1 Reply Latest reply on Jan 25, 2017 9:38 AM by Intel Corporation

    Connectors to Edison



      I have an Edison Board here with the Arduino breakout. I've run the setup procedures, FLASHed the most recent firmware, set up the serial terminal and connected to my network through WiFi, so that's all good.


      Now I have to swallow my pride and ask a very naive question.


      There are 2 USB connectors to this board. The silk-screen labels are J3 and J16. What are they for?


      I ask because it seems like nothing works unless they are BOTH connected and I'm wondering why. It makes sense to me that one of them is for, maybe, boot-strapping the operating system and uploading firmware upgrades. I would have thought that the other was simply a communication port that the operating system can use to connect to external devices when everything is up and running. For example, interacting with the Linux console using Putty or other COM application.


      Ultimately, I am looking to simply write C/C++ code to my Edison to run on the Linux system. I would like to use Eclipse as I am familiar with it. I had assumed it would be simple matter of connecting through a USB cable and loading the right packages for Eclipse. Am I wrong?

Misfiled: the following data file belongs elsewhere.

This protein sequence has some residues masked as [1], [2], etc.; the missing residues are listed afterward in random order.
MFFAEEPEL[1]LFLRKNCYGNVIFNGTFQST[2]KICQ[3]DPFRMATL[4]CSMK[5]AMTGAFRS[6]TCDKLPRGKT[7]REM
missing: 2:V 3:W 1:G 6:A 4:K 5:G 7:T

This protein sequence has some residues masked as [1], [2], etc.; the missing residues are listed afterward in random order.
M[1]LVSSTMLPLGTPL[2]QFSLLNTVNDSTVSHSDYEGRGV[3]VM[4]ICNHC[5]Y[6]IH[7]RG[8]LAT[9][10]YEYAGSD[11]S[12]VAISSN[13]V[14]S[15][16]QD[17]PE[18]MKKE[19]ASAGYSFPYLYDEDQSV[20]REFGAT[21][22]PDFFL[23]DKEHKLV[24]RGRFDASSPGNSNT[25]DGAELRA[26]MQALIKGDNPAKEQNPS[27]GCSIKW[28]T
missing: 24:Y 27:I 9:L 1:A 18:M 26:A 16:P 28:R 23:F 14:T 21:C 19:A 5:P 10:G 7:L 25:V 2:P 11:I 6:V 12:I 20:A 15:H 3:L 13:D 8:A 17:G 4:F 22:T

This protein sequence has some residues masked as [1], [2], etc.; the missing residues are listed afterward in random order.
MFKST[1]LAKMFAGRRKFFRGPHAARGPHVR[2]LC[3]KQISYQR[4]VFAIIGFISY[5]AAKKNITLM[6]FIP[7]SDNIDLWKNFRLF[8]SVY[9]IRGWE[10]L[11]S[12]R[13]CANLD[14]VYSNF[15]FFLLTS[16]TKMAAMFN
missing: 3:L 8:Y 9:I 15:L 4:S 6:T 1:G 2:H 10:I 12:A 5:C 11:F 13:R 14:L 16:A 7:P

Thanks in advance.


        • 1. Re: Connectors to Edison
          Intel Corporation
          This message was posted on behalf of Intel Corporation

          Hi Mark,
          Thanks for your interest in the Intel® Edison Platform.
          The USB port (J16) is used for programming the board using the Arduino IDE, uploading the firmware, and powering the board (5v), moreover, the USB port (J3) is used to create a terminal connection by serial over USB. Additionally, you can power your board using the following methods: with an external DC power supply (recommended) plugged in the barrel connector (J1), using this method is not necessary plugged the USB (J16); the other method is power the board through the middle USB port (J16), in this method you have to plug both USB ports in order to work with the Linux console. Here you will find more details: Connectors on the Intel® Edison board
          Regarding your other question, there are two approaches to write C/C++ code: using the Intel System Stidion IoT Edition (Eclipse), you will need to set a password to your Edison and connect it to WiFi because the Intel System Studio uses SSH to communicate with the board. Please take a look at this link for more details: Intel® System Studio IoT Edition User Guide for C/C++. The other way is through the console, you will have to copy the .cpp file and then use the GCC command in order to compile your code.
          Hope you find this information helpful.